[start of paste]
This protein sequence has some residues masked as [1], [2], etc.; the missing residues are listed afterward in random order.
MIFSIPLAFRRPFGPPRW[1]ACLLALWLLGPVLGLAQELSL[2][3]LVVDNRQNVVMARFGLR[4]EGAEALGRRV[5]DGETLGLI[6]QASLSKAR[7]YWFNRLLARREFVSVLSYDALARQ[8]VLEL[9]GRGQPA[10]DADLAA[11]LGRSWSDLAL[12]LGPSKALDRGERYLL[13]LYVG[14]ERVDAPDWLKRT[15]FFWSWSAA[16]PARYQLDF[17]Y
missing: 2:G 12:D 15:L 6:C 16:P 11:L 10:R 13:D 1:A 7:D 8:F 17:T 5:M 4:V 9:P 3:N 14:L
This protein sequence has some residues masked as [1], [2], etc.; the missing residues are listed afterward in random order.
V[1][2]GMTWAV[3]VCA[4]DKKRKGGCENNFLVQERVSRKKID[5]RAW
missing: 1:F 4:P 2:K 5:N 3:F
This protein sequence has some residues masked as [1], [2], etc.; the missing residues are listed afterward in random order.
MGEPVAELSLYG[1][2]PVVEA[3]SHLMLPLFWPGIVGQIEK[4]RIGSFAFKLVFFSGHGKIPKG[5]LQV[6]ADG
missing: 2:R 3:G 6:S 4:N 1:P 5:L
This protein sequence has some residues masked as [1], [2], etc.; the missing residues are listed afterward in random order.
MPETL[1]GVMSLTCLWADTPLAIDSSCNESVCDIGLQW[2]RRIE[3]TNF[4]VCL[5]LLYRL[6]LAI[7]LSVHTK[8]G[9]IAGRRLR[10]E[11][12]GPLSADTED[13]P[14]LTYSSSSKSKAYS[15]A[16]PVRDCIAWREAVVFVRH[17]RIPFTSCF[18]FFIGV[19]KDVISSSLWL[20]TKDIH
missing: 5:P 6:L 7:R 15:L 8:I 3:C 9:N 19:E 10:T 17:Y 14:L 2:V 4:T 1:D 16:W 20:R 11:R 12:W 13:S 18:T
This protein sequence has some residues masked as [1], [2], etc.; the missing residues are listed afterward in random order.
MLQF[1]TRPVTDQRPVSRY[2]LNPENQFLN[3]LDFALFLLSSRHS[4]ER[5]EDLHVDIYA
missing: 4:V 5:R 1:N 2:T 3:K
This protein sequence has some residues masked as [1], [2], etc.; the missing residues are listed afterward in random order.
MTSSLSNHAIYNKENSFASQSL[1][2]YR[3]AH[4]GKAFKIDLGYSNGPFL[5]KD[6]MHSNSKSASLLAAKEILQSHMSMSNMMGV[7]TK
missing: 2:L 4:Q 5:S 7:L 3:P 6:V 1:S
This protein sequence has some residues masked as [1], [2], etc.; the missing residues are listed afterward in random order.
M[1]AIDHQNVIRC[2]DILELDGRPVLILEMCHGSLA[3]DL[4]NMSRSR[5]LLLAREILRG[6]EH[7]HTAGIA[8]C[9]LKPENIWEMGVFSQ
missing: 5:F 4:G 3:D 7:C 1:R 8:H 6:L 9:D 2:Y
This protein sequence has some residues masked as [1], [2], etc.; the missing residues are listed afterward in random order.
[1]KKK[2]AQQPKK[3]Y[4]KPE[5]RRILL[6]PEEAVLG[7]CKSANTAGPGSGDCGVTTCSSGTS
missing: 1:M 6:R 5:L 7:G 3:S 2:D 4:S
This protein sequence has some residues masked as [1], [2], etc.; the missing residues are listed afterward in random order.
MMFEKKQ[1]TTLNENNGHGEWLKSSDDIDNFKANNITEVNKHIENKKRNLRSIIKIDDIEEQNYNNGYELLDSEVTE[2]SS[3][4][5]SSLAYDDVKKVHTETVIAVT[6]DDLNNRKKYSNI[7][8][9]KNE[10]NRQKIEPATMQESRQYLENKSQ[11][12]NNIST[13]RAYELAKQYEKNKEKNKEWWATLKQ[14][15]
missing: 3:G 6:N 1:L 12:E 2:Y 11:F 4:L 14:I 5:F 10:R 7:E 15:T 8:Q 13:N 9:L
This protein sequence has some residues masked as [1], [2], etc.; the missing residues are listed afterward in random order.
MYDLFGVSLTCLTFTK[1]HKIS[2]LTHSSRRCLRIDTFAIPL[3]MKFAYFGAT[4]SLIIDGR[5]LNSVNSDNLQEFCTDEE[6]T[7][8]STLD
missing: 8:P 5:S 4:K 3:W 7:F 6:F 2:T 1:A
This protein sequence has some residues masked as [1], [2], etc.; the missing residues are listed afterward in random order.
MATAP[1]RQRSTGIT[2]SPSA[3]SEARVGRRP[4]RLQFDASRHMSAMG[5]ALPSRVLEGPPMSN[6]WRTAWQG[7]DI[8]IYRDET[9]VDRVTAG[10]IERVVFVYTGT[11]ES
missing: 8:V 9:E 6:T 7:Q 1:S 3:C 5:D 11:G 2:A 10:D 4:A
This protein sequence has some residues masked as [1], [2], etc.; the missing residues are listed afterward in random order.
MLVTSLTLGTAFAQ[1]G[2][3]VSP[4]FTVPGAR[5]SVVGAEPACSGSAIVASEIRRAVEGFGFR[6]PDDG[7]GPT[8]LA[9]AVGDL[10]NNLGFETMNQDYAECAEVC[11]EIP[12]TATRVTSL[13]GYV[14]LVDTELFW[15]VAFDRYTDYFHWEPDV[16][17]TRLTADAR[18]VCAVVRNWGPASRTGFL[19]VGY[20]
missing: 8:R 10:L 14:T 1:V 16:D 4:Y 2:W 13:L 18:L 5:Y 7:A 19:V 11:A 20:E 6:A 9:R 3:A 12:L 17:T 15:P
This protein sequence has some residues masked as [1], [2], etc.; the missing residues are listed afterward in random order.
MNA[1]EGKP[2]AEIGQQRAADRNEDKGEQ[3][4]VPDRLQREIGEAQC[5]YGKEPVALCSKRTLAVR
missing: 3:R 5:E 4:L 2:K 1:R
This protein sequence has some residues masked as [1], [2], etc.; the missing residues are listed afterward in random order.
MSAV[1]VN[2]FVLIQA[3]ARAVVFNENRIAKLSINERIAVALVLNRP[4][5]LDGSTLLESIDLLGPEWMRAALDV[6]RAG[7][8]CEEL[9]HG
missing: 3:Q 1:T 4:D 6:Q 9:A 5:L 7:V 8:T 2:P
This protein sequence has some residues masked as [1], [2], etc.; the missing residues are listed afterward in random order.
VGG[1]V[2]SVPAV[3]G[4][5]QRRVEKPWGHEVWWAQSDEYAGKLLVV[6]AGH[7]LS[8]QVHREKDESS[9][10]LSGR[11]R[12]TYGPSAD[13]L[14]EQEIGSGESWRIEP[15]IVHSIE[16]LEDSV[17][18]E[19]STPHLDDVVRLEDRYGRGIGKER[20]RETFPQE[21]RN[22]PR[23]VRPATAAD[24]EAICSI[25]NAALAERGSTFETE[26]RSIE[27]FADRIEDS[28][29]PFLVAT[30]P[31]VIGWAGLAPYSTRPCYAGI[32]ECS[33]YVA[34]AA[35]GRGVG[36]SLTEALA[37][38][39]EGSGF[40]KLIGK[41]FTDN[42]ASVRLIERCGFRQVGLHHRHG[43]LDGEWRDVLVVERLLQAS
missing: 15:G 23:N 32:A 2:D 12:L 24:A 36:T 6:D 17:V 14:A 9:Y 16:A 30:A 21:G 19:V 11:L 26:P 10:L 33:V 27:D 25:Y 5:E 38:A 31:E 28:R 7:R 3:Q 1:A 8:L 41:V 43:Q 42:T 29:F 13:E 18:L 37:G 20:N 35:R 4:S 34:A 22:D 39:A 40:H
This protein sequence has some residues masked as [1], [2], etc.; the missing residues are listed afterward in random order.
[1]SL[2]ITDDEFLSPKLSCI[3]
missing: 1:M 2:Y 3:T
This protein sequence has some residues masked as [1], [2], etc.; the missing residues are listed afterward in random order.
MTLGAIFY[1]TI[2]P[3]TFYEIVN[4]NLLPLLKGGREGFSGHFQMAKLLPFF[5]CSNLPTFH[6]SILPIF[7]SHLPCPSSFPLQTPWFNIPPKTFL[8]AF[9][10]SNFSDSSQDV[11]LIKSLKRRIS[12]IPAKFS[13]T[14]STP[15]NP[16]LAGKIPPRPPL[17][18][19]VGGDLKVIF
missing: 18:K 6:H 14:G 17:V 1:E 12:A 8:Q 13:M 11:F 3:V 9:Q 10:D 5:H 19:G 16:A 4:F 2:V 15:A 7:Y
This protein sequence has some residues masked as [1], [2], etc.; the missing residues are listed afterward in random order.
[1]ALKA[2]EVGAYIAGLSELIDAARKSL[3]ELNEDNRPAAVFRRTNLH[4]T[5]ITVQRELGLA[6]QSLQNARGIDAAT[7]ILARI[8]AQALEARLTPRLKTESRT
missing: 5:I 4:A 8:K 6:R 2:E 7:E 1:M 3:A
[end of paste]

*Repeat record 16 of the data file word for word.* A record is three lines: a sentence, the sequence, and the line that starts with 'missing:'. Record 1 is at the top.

This protein sequence has some residues masked as [1], [2], etc.; the missing residues are listed afterward in random order.
[1]SL[2]ITDDEFLSPKLSCI[3]
missing: 1:M 2:Y 3:T